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William Conant Church (1836–1917) was an American journalist and soldier.

Early life[]

Church was born in Rochester, New York on August 11, 1836, to the Reverend Pharcellus Church. He was educated in the Boston Latin School. While still a youth, he helped his father edit and publish the New York Chronicle.[1]

In 1860, he became publisher of the New York Sun and of the New York Chronicle. In 1861–62 he was Washington correspondent of the New York Times.[1]

Service in the Civil War[]

He resigned his journalistic position on his appointment as captain in the United States Volunteers in 1862, and served for one year, receiving brevets of major and lieutenant colonel.

Later career[]

In 1863, he and his brother, Francis Pharcellus Church, established The Army and Navy Journal, and in 1866, they founded the Galaxy Magazine. He and George Wood Wingate established the National Rifle Association in 1871, and in 1872 he replaced its first president, the retired general Ambrose Burnside. Church was government commissioner to inspect the Northern Pacific Railroad in 1882. He wrote two biographies, of John Ericsson in 1891, and Ulysses S. Grant in 1899. He published the Army and Navy Journal. In one issue he criticized the USS Monitor's living arrangements, a vessel built by John Ericsson.[2]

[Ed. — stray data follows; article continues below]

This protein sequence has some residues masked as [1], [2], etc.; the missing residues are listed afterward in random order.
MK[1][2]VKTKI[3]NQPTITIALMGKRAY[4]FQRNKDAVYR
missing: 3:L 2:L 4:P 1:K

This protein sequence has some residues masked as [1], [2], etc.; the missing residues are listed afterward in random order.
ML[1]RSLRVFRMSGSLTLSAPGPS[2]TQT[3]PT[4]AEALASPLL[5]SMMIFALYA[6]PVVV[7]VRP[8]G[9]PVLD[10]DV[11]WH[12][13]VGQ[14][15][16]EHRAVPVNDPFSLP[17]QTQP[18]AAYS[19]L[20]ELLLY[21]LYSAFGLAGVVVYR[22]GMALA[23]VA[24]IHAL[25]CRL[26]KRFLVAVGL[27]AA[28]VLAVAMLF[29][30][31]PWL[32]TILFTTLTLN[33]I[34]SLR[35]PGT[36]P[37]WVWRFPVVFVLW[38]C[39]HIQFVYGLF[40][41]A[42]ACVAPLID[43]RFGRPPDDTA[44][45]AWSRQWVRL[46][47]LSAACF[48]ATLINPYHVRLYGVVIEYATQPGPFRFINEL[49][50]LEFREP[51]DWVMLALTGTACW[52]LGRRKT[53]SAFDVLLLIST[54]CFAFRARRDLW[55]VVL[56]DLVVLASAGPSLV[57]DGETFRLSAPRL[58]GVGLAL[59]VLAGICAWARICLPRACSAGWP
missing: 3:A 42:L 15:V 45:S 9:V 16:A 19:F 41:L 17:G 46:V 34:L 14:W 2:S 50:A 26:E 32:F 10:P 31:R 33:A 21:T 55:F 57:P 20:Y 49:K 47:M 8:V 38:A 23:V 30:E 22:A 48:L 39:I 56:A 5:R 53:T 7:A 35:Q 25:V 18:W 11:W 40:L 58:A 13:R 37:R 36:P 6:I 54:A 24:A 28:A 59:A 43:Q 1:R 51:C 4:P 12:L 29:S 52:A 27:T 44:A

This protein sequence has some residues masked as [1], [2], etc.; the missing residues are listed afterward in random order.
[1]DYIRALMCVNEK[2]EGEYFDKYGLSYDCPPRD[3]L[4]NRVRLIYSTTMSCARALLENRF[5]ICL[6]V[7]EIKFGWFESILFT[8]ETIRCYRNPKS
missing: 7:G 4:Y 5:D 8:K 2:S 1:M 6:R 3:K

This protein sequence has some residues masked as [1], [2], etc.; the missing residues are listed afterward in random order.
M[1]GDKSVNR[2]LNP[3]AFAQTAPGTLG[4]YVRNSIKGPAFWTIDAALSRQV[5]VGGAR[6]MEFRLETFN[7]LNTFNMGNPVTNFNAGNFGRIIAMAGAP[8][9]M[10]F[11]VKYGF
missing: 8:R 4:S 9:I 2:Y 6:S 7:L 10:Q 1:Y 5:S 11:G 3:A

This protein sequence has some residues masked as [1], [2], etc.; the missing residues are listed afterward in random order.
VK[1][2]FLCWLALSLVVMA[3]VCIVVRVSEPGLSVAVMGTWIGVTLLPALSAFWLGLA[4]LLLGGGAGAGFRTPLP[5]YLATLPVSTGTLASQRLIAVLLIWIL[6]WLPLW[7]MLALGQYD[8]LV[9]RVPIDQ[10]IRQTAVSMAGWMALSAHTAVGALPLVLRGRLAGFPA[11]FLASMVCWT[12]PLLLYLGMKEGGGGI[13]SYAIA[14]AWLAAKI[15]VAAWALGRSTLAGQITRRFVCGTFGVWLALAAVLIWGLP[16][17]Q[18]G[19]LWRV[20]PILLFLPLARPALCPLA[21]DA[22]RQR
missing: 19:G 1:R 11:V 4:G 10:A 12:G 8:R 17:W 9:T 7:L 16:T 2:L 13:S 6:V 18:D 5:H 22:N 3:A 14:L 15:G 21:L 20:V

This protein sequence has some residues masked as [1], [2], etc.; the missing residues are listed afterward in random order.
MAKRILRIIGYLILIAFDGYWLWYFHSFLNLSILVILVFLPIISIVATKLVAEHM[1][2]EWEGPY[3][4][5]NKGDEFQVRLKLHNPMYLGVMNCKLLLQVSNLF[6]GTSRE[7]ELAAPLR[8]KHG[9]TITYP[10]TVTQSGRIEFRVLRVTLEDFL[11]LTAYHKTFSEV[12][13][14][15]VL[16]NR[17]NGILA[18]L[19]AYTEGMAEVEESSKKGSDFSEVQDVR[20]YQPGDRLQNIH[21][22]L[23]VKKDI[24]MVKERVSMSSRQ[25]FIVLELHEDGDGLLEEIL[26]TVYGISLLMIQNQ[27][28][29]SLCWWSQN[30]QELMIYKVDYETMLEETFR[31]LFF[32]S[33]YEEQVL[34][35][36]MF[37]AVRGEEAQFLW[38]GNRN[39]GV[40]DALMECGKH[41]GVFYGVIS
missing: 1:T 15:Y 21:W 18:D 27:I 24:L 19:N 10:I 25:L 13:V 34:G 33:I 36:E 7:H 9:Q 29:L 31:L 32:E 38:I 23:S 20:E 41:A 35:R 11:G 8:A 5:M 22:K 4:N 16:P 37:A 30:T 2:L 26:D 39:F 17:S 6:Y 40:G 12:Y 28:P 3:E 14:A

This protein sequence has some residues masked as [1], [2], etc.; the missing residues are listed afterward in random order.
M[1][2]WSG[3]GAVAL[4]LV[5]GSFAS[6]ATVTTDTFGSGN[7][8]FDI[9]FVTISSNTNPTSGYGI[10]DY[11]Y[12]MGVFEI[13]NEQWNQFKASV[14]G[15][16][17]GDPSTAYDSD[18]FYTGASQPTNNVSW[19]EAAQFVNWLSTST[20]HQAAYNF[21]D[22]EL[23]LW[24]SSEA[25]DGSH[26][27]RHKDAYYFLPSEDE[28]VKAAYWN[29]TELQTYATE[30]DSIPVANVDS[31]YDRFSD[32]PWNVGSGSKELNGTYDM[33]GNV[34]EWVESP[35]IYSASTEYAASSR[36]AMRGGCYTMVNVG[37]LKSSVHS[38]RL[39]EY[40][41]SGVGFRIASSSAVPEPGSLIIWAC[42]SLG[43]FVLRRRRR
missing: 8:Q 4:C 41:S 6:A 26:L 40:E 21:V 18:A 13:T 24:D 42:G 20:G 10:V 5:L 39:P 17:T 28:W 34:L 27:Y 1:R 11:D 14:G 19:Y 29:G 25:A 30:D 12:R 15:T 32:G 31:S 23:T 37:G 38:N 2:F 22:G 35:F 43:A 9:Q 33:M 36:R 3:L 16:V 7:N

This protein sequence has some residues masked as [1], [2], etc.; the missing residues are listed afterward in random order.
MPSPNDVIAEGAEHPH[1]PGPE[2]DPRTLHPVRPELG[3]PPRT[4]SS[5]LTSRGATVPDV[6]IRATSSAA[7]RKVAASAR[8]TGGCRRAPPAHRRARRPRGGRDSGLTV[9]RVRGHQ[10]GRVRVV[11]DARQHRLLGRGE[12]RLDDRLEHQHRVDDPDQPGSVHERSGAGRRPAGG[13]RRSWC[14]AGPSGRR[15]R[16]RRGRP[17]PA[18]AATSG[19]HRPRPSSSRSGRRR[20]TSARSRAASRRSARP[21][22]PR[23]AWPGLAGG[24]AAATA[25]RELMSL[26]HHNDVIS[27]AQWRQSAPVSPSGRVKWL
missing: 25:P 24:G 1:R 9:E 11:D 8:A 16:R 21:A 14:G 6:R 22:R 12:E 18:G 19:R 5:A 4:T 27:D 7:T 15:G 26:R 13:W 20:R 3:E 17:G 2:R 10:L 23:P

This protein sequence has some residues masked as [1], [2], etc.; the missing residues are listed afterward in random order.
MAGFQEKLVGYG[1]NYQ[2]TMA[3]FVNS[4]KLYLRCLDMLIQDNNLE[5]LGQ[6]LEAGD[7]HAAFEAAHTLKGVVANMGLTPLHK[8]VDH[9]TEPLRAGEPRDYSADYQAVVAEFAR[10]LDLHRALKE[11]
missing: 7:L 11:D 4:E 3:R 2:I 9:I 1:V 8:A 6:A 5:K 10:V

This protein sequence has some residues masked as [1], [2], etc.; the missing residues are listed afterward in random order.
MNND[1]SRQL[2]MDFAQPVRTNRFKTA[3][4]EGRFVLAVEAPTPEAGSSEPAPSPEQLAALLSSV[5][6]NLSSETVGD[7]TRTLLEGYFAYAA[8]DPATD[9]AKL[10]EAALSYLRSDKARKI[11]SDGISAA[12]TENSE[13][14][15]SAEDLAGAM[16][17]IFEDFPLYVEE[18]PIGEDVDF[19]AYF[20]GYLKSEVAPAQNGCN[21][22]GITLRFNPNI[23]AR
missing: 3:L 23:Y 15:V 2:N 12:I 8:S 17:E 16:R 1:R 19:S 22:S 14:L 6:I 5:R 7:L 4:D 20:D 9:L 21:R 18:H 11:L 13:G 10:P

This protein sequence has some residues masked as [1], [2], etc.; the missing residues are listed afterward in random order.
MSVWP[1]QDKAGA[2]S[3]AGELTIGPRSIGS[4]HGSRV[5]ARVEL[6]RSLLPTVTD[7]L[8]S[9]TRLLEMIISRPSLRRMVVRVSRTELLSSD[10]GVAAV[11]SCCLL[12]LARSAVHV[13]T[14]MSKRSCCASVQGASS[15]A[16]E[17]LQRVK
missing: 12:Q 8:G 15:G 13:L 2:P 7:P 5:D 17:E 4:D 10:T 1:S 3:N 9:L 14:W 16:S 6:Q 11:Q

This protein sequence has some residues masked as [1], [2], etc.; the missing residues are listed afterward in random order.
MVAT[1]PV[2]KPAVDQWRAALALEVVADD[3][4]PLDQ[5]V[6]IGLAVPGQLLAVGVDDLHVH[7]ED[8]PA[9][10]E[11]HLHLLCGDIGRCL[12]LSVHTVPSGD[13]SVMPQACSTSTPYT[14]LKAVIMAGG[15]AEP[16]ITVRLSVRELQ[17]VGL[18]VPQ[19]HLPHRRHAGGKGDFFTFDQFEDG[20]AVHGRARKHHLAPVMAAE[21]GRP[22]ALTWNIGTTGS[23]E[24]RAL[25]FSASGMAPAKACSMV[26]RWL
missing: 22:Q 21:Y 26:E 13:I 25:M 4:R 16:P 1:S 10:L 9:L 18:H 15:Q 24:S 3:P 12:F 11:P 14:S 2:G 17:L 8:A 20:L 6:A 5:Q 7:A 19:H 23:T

Church was also one of the founders of the Metropolitan Museum of Art, an original member of the Military Order of the Loyal Legion, and became a life member and director of the New York Zoological Society.


Church died on May 23, 1917 and his funeral took place at Grace Church in New York.[1]



External links[]

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